Sunday, February 18, 2018

Civil aviation in India: Flying high despite glitches

The civil aviation sector in India, in 2017, came on primetime news for all the wrong reasons. There were two main issues that were highlighted in the print and electronic media. One was the strategic disinvestment of Air India while the other was on the incidents of clashes between the passengers (some high profile ones) and the airlines crew.

But the good news which is yet to capture the public eye is the rapidly increasing size and growth of the sector. According to the Director General of Civil Aviation (DGCA), the first 11 months of 2017, recorded 10.6 crore people who flew within the country compared to 9.9 crore during the whole of 2016, improving further when the December 2017 value gets added. In fact, there could be a better rise, in view of the fact that the November 2017 passenger count of domestic travelers recorded a phenomenal growth of 17 per cent over its  corresponding  figure for November 2016.

While these statistics can be considered healthy, there are skeptics who suspect base effect as the reason for such a growth in November 2017 because of November 2016 being the famous ‘demonetisation month’. But such skepticism is unwarranted as the Government of India’s official figures, released at the end of December 2016 did specify that demonetisation had very little, if at all any, effect on air travel.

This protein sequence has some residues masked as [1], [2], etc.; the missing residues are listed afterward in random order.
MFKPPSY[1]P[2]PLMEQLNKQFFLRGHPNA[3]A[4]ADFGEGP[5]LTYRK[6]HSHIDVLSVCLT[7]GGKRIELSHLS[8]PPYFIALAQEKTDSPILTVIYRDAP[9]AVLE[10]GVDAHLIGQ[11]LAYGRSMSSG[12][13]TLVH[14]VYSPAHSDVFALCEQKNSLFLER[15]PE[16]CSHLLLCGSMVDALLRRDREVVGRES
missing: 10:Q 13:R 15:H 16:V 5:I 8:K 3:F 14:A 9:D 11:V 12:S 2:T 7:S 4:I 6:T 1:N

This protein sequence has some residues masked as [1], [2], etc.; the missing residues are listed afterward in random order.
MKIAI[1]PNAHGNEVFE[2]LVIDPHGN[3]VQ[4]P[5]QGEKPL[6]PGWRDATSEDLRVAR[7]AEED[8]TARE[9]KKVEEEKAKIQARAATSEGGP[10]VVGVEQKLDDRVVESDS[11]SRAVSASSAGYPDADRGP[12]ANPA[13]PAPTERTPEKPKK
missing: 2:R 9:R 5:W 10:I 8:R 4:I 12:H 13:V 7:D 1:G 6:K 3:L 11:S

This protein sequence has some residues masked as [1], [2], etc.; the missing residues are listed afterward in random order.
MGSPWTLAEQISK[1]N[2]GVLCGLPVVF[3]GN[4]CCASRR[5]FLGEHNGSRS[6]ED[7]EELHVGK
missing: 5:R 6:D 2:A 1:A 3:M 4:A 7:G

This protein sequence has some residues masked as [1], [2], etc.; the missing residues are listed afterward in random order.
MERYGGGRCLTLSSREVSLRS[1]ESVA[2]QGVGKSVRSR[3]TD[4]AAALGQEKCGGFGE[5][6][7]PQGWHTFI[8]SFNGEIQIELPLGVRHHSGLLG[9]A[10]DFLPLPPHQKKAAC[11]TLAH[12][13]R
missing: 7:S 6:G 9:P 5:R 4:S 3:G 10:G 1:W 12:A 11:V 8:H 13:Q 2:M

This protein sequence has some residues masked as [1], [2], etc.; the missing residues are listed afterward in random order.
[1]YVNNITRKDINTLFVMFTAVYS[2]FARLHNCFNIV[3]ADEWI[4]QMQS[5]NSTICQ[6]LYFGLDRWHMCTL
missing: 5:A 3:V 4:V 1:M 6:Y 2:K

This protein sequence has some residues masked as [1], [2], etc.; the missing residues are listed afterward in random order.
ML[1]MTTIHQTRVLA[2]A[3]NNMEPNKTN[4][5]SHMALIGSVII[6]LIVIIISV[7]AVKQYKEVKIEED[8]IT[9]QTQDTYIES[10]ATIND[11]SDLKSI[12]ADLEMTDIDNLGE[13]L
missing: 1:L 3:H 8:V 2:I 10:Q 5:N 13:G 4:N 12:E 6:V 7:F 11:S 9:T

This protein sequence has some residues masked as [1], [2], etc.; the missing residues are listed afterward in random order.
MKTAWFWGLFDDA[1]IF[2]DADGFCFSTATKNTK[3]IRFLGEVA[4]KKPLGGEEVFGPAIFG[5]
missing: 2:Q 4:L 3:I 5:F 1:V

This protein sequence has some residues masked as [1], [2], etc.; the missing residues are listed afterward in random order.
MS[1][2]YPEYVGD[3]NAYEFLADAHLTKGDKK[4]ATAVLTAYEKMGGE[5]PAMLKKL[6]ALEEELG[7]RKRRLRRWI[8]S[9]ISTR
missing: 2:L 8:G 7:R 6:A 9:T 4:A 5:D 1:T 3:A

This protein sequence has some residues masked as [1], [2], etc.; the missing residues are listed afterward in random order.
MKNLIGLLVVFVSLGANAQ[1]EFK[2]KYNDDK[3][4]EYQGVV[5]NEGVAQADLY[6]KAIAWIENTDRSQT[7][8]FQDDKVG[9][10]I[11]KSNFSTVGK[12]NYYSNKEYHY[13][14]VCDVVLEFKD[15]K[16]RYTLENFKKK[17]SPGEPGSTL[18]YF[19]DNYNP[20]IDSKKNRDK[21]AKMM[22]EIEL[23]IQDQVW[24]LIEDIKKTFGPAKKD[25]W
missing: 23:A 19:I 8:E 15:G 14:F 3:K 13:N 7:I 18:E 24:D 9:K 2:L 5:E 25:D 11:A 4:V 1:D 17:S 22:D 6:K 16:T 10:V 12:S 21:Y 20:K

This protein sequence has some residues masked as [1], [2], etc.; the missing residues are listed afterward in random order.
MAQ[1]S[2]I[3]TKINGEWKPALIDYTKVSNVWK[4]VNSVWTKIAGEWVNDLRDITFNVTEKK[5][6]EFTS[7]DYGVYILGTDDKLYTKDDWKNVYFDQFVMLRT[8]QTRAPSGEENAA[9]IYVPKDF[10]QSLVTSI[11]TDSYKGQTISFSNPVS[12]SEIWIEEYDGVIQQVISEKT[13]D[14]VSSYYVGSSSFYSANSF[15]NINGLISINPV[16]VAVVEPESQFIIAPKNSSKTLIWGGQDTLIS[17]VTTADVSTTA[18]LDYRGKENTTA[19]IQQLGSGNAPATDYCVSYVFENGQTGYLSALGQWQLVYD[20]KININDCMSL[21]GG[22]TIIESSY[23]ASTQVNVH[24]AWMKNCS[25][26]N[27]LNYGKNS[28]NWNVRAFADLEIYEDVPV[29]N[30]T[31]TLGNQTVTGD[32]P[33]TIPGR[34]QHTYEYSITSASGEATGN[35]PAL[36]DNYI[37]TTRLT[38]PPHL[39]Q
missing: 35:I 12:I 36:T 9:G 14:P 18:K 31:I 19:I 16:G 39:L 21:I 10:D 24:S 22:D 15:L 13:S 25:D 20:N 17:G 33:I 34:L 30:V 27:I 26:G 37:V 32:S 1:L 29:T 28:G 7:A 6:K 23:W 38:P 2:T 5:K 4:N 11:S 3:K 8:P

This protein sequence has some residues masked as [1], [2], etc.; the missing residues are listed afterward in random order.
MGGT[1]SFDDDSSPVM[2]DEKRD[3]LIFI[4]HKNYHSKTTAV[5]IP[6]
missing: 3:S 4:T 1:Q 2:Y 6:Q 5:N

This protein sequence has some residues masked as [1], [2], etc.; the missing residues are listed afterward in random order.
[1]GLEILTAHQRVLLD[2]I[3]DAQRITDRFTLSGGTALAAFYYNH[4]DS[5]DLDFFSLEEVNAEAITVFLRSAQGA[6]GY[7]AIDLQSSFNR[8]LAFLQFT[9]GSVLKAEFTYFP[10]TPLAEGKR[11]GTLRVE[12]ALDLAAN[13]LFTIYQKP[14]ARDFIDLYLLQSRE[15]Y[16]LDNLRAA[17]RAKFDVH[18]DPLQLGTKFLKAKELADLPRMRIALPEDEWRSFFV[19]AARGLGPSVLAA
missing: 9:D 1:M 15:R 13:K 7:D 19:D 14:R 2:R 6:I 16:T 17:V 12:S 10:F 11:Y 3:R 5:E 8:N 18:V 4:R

One thing that is clear is that passengers travelling by air, in India, are definitely on the rise and the year-on-year growth for individual months is also showing a visible increase, notwithstanding the small fluctuations here and there. The civil aviation industry in India has thus emerged as one of the fastest growing industries since 2013 and India is currently considered the third largest domestic civil aviation market in the world. The International Air Transport Association (IATA) is predicting a rapid growth for this sector in India in the coming years too.

Rise in personal disposable incomes is definitely one of the reasons for this growth in this sector. Apart from this, there is an interesting scheme called UDAN-Ude Desh ki Aam Nagrik (let the common citizen of the country fly) which can have a potential impact on future ridership. This is a Regional Connectivity Scheme (RCS) of Government of India aimed at making air travel affordable. The scheme also seeks to boost air transport infrastructure development of all regions and states of India. Under this initiative, the airlines will have to sell a required number of seats by capping the price at Rs 2,500 per hour of flight journey to regionally underserved airports. The Government will compensate them for this.
As a part of this scheme, several underserved regional airports are developed and their operational readiness is enhanced. The Government compensation to the airline operators is   through a Viability Gap Funding (VGF) model with contributions from the Union Government, State Governments and Airport Operators. Five  airlines were awarded 128 fixed wing flight routes to 70 airports in the UDAN-RCS Round-I bidding held in April 2017. Recent data tells us that around 13 regional airports have commenced RCS UDAN operations.
18/02/18 Srinath Rangarajan/Pioneer